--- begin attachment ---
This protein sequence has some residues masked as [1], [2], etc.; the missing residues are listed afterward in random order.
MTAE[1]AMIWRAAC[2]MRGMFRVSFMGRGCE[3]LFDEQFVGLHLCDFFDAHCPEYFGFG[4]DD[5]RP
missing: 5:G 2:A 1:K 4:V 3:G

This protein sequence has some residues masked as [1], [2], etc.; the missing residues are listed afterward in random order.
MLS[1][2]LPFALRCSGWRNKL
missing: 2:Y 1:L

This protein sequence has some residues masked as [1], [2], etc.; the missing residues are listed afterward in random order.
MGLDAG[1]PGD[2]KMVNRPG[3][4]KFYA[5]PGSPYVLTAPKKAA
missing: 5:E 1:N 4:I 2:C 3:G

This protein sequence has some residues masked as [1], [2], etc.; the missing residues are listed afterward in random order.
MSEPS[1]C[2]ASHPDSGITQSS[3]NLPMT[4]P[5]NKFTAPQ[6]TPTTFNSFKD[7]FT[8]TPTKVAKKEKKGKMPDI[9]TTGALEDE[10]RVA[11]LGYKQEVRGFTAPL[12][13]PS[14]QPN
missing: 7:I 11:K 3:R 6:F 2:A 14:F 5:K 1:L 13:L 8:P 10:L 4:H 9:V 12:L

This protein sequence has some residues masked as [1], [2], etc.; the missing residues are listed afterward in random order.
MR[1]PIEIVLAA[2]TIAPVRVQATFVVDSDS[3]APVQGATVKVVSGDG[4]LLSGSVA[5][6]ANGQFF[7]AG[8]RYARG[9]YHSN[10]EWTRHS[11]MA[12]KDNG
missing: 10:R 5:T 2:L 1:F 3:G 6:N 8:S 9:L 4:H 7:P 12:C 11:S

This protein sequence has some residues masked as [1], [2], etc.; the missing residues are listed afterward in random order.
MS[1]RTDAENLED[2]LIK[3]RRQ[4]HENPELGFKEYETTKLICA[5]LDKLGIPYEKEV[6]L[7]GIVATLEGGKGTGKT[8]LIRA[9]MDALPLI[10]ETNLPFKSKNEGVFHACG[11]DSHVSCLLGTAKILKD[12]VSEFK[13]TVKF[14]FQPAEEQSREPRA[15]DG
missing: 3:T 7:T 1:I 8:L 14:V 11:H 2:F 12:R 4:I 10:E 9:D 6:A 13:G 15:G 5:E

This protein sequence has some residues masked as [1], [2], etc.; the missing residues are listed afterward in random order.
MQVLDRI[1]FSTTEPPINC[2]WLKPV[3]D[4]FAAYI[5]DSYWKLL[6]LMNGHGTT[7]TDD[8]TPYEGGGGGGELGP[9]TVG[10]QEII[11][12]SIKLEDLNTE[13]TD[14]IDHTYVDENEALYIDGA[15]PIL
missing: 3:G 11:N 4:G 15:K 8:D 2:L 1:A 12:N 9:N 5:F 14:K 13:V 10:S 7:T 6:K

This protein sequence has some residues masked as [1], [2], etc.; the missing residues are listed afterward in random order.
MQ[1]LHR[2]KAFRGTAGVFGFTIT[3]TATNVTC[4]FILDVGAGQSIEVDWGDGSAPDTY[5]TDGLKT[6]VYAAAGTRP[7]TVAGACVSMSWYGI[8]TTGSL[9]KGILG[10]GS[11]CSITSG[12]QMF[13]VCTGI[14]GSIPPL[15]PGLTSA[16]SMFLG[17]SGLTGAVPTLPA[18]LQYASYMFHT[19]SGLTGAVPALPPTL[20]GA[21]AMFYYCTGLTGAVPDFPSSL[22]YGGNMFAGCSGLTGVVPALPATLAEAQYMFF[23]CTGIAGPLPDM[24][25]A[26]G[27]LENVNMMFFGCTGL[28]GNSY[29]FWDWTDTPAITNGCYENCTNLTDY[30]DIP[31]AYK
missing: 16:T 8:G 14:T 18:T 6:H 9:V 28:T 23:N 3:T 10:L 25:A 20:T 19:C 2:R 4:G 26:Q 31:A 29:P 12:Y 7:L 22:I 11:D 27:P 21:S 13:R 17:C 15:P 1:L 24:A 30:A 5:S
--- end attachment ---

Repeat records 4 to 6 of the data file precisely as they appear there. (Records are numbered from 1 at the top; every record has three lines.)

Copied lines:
This protein sequence has some residues masked as [1], [2], etc.; the missing residues are listed afterward in random order.
MSEPS[1]C[2]ASHPDSGITQSS[3]NLPMT[4]P[5]NKFTAPQ[6]TPTTFNSFKD[7]FT[8]TPTKVAKKEKKGKMPDI[9]TTGALEDE[10]RVA[11]LGYKQEVRGFTAPL[12][13]PS[14]QPN
missing: 7:I 11:K 3:R 6:F 2:A 14:F 5:K 1:L 13:L 8:P 10:L 4:H 9:V 12:L

This protein sequence has some residues masked as [1], [2], etc.; the missing residues are listed afterward in random order.
MR[1]PIEIVLAA[2]TIAPVRVQATFVVDSDS[3]APVQGATVKVVSGDG[4]LLSGSVA[5][6]ANGQFF[7]AG[8]RYARG[9]YHSN[10]EWTRHS[11]MA[12]KDNG
missing: 10:R 5:T 2:L 1:F 3:G 6:N 8:S 9:L 4:H 7:P 12:C 11:S

This protein sequence has some residues masked as [1], [2], etc.; the missing residues are listed afterward in random order.
MS[1]RTDAENLED[2]LIK[3]RRQ[4]HENPELGFKEYETTKLICA[5]LDKLGIPYEKEV[6]L[7]GIVATLEGGKGTGKT[8]LIRA[9]MDALPLI[10]ETNLPFKSKNEGVFHACG[11]DSHVSCLLGTAKILKD[12]VSEFK[13]TVKF[14]FQPAEEQSREPRA[15]DG
missing: 3:T 7:T 1:I 8:L 14:V 11:H 2:F 12:R 4:I 10:E 9:D 6:A 13:G 15:G 5:E